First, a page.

Are You A Selfish And Judgmental Manager?

business manager employee“So much of what we call management consists of making it difficult for people to work.” – Peter Drucker

It’s often tempting to judge employees at every turn. Managers often feel they are not doing their jobs if they are not judging. But good judgments require foundations. In a changing economy where knowledgeable workers now play the most important roles, Drucker believed that employees should be treated as well as you would treat volunteers because they can take their knowledge and go elsewhere anytime they want.

If you remember that your employees are the ones who came to you because they believed in what your business does for others, you’ll learn to appreciate why they are there every day.

But too often, employees are treated like possessions that can be stockpiled or discarded at management’s whim. To keep them and help them thrive, Drucker said, management needs to appeal to their interests. They will stay — and produce — when they have a clear understanding of what the organization is trying to accomplish when they have responsibility for results, and when they feel they’re gaining more of the one thing no one can take away: knowledge. Anytime management makes it difficult for an employee to understand the mission (by not sharing it), to be accountable (by failing to give consistent feedback), an organization suffers. The employees might be blamed in these circumstances, but Drucker would say that management needs to look in the mirror and judge itself first.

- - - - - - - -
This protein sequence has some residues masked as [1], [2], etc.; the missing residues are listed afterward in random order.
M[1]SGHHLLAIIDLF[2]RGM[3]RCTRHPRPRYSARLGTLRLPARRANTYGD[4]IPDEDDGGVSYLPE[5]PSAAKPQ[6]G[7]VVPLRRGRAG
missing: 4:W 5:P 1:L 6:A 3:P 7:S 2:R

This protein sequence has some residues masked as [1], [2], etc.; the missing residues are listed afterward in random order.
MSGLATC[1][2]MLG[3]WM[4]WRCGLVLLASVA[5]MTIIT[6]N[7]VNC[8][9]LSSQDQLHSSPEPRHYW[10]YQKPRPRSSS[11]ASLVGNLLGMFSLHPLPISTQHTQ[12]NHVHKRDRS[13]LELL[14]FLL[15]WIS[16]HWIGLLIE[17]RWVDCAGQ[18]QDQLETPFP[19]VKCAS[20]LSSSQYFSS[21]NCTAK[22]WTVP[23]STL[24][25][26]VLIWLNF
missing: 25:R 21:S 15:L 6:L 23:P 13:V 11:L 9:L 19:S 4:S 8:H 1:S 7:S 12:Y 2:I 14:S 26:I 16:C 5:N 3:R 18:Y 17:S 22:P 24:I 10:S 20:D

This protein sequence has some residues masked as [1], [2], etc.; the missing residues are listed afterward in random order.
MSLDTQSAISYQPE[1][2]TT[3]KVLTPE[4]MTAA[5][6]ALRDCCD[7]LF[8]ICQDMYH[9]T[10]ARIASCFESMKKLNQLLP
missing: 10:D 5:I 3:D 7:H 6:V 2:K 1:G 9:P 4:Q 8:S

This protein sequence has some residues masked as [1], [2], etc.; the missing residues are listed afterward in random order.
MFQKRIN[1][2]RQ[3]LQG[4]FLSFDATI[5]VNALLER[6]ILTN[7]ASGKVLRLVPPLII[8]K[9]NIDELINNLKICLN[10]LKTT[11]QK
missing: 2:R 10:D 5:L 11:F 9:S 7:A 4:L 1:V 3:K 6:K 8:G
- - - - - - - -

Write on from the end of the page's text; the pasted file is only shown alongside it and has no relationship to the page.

A great manager lets his or her employees know what the organization’s game plan is. By doing this, it allows for ideas to be expressed and shared with other employees. How are you allowing this to happen within your organization?

The 80/20 Principle

80/20 principle“The best people are always underpaid and the worst people overpaid.” – Richard Koch

Over the years, I’ve found that many people settle for being mediocre at their jobs. According to Richard Koch, author of The 80/20 Principle, mediocrity is rampant. The 80/20 principle is based on statistical analysis that you can measure anything and find that 80 percent of the results are produced by 20 percent of the effort.

Take a look at your current workplace and observe who is or isn’t pulling their weight. If 80 percent of the work is being done by 20 percent of the people, what can you do about it? If you are one of the 20 percent, chances are you are being underpaid. If this is the case, learn as much as possible in your job and start looking to move on. If you aren’t enjoying job enough to provide the company with real value, chances are you are in the nonproductive, unhappy part of the 80/20 equation. In this case, it might also make sense to look elsewhere for work.